Young Vietnamese Hmong Teacher Empowers Women in Ethnic Minority Community
Zoey Nguyễn VIETNAM TIMES Tue, April 19, 2022
The inspiring story of Khang Thi Bla, Secretary of the Youth Union of Che Cu Nha commune, Mu Cang Chai, dedicated to helping her hometown.
Photo: Bao Van Hoa
The Hmong people in Mu Cang Chai preserve the beauty of traditional culture in each costume pattern. One of the youth representative in the Hmong community is Khanh Thi Bla in Che Cu Nha commune (in Mu Cang Chai district, Yen Bai province).
With a deep8 love for Hmong culture, the female contestant entered “Yen Bai Youth to preserve and promote national cultural identity” contest in 2021 with a video clip introducing Mu Cang Chai and the local culture as well as the patterns on the fabric with beeswax.
She made an impression and attracted viewers, was highly appreciated by Yen Bai Provincial Youth Union and awarded the First Prize of the Contest. Bla also narrated the video using English, which makes her a well-deserve winner for creativity and dedication.
Preserving thousand-year-old traditional craft
With the theme “Beauty of Highland Parterns”, Bla tells about the stages, the beauty of beeswax drawings on traditional costumes of the Mong ethnic people in Mu Cang Chai district, which is lively and attractive – it is also the proves the industriousness and hard work of Hmong women.
Bla made a video clip dubbing all of his beeswax pattern painting works in English.
Her hometown is nestled among magnificent terraced fields. On the way to the village, it is easy to spot the Hmong women enthusiastically get their embroidery and weaving done. From their skillful hands, colorful traditional clothing comes to life.
According to Khang Thi Bla, from a young age she was taught to make linen, weave cloth, and draw patterns on cloth with beeswax from her grandmother, mother, and women in the village.
For generation of Hmong women, this traditional craft has existed since thousands of years ago, just like how they pass down an old folk song “Dyeing indigo like our sisters did, printing flowers on new dresses/ Pretty girls who don’t know how to make linen are no pretty girls / Pretty girls who don’t know how to hold a needle are no pretty girls…”.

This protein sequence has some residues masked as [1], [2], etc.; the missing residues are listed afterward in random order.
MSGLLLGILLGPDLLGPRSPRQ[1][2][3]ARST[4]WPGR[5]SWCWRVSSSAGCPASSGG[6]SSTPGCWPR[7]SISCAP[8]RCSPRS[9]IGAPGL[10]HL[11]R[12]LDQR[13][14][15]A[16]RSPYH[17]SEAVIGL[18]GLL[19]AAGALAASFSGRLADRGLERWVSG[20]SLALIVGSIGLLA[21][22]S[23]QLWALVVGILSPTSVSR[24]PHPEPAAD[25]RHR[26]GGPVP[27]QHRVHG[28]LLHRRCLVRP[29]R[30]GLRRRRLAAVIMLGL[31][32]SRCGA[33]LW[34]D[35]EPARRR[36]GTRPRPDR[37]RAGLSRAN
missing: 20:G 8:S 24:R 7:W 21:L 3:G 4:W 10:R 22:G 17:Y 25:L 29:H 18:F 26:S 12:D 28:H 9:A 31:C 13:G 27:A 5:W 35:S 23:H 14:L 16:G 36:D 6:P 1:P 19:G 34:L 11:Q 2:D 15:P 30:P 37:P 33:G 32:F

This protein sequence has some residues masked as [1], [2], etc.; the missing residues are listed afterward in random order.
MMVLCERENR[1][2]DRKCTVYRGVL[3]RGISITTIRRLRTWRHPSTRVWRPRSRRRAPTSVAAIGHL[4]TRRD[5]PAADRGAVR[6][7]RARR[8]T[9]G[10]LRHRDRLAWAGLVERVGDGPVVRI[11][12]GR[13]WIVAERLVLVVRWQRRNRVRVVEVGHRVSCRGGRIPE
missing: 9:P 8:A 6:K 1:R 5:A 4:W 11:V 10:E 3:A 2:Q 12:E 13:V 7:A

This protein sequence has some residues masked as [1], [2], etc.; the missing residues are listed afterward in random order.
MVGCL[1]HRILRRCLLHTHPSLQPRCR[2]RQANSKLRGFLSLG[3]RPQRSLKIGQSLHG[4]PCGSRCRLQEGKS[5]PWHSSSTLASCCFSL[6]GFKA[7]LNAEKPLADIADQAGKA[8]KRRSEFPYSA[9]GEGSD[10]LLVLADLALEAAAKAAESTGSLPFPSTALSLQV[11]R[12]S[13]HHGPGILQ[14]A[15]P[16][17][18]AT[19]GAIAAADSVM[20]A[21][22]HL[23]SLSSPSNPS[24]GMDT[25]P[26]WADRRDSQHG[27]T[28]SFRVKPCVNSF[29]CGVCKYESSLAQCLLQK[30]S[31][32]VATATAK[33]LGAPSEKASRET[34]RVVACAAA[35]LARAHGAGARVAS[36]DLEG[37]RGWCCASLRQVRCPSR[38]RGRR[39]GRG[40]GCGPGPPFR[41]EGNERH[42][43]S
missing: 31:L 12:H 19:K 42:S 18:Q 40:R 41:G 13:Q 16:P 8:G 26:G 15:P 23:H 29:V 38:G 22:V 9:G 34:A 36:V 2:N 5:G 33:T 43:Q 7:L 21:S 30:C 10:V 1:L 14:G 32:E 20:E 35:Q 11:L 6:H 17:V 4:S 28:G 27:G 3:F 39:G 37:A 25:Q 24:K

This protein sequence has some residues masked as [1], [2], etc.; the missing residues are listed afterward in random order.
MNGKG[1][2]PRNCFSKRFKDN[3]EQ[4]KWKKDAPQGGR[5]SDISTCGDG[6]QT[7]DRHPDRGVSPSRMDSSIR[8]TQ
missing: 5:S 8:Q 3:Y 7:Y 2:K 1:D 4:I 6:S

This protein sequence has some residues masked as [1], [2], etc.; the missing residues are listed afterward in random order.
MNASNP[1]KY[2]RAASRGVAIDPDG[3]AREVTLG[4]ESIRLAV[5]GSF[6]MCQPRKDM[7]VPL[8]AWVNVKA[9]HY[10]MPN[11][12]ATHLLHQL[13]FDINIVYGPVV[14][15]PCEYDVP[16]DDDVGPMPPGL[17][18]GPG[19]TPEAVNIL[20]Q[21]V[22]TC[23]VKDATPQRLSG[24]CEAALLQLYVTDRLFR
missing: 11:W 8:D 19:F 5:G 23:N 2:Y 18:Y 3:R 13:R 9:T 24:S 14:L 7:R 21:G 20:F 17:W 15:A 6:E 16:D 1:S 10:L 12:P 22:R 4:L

Generations of H’mong girls learns how to make linen, weave fabrics, and know how to dye patterns on the fabric with beeswax and other materials since young age.
To make a dress, the Hmong woman has to spend a lot of time. Additionally, wax painting is done after the stages of linen making and weaving. Because of that, every year, when the transplanting crop has to be completed, which is also the most leisurely time, the Mong women go to get the indigo tree to weave cloth and paint.
Cultivating ethnic children’s learning passion
|Photo: Bao Van Hoa|
After graduating from the Faculty of Law at Thai Nguyen University of Science in 2020, Bla returned home with a dream. She wants to build better life for her family.
She also participated in activities and movements of the Youth Union and opened an English class for children in the commune to help them confidently speak and communicate in English. The young woman believes all children can have a better chance to fulfill their dreams in life through education.
Bla expressed: “Children here are ethnic minorities, are shy and afraid to communicate, so I wish to contribute a small part of my strength to help them become self-sufficient, more confident. I want them to study well to have a brighter future. In particular, the villages here always attract foreign tourists, so teaching them to learn English to communicate with them is also a way to promote the beauty of traditional culture.”
Currently, each of Bla’s classes has about 10 students at both primary and junior high levels, who are all Mong ethnic people in Che Cu Nha commune. Classes start from 5pm to 6pm from Monday to Friday and every Saturday and Sunday morning.
She wants her class to inspire the learning passion for the children. Bla said whenever she had a day off, she used to go over 80km to Hoan Kiem Lake (Hanoi) with friends and ask foreign tourists to practice communication together. At first, Bla was afraid that the wrong pronunciation would make them laugh, but she gained more confident over time til she is no longer afraid.
As a working adult, Bla herself has always made constant efforts to cultivate and enrich her knowledge.
Hopefully, with love as well as enthusiasm, the young girl’s aspiration will contribute to building the homeland and preserving the beauty of the villages of Che Cu Nha and Mu Cang Chai – the special national monuments with the unique traditional culture of generations of Hmong people.
SOURCE: VIETNAM TIMES, VIETNAM Tue, April 19, 2022